Stars shine for overflow crowd at Havdallah event

First, she reported close encounters of the third kind. But then again, she wasn't sure.

"We saw some aliens," Ellen Fetherston of Pleasanton said. And then turning to her father, she asked him, "Didn't we?"

Aliens or no aliens, the 4-year-old said she had fun. That was her assessment of "Havdalah Under the Stars," held Saturday evening at the newly opened Chabot Space & Science Center in the Oakland Hills.

Actually, the evening turned into Havdallah in the rain. But the downpour didn't prevent an estimated 1,500 people from showing up for the event, sponsored by the Center for Jewish Living and Learning of the Jewish Federation of the Greater East Bay.

Whether there were actually three stars visible in the sky for Havdallah to take place was debatable. But luckily, the staff and some 60 volunteers had prepared for this beforehand: Three large silver stars hung in the main rotunda, where the Havdallah service took place.

Because of the overflow crowd, some people stood on the second floor, looking down at the proceedings from above.

Oakland Mayor Jerry Brown welcomed everyone. And with completion of the service led by Rabbi Richard Winer of Congregation Beth Emek in Livermore and community song-leaders, the Havdallah celebrants took over the center — visiting the planetarium, noshing on goodies provided by Grand Street Bakery, listening to lectures and participating in a whole host of other activities.

One of the most popular options was the "Zimriyah, Children's Song Festival for Peace." Children's choirs from area congregations and day schools and Kids of Klezmer from Castro Valley's Congregation Shir Ami took their turns in front of a continually shifting standing-room-only crowd of proud parents in the theater.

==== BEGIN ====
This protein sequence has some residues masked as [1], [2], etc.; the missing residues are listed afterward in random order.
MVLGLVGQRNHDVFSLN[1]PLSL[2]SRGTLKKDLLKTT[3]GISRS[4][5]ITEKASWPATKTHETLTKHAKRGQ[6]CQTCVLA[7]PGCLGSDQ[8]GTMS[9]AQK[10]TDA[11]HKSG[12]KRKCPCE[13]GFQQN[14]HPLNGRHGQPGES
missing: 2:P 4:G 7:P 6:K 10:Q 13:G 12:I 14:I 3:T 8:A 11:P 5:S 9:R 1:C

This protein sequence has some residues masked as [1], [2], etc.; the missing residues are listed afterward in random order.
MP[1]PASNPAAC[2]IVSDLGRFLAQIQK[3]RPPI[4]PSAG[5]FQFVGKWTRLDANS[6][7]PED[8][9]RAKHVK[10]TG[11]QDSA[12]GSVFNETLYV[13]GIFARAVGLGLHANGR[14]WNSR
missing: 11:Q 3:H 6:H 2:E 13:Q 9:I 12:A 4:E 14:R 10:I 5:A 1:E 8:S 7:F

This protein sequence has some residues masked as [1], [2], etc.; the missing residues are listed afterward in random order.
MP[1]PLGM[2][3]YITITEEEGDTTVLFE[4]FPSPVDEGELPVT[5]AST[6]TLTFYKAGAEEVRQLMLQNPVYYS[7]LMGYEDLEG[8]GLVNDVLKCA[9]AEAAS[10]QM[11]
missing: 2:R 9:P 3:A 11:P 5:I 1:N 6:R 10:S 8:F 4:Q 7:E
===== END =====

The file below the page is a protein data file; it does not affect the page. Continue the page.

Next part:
Later, Kids of Klezmer continued to play in the cafe.

For the kids and adventuresome adults, there were interactive exhibits. (This reporter learned she weighs 23.3 pounds on the moon and 354.1 pounds on Jupiter; her weight on Earth will remain undisclosed.)

For others, there was a lecture on astronomy and Judaism by David Cooper, acting spiritual leader of Berkeley's Kehilla Community Synagogue.

In one room, Berkeley's Judah L. Magnes Museum sponsored an exhibit called "Jewish Constellations," in which people could record their oral histories.

And for the teens, there was an "Intergalactic" dance, organized by Tam Crane of Piedmont.

"They wanted to make this cool for teens," Crane explained, joking that she was asked to do it because of her Jewish involvement and because "I'm nerdy enough to enjoy this stuff."

As the '70s disco hit "Funkytown" blared in the background, Crane said she'd be playing DJ to the expected 50 or so teenagers from around the East Bay at this dance, which reportedly differed from their school dances in that there was no breathalizer.

"I hope this will get Jewish teens involved in community…and non-Jews," she added, nodding to the non-Jewish friend she brought.

Diane Wirtschafter of Berkeley, who came with her husband, two children "and a large fetus," said, "It's always fun to be at community events like this." While she said it was great to see people from various parts of the community in one place, "what's more fun is realizing how many I don't know. It's a really big and vibrant community."

Elisheva Hurvich, director of the Kehillah Community Synagogue school, gave an enthusiastic thumbs-up to the evening.

"I love outer space," she said. "And I love Jews."

Alix Wall
Alix Wall

Alix Wall is a contributing editor to J. She is also the founder of the Illuminoshi: The Not-So-Secret Society of Bay Area Jewish Food Professionals and is writer/producer of a documentary-in-progress called "The Lonely Child."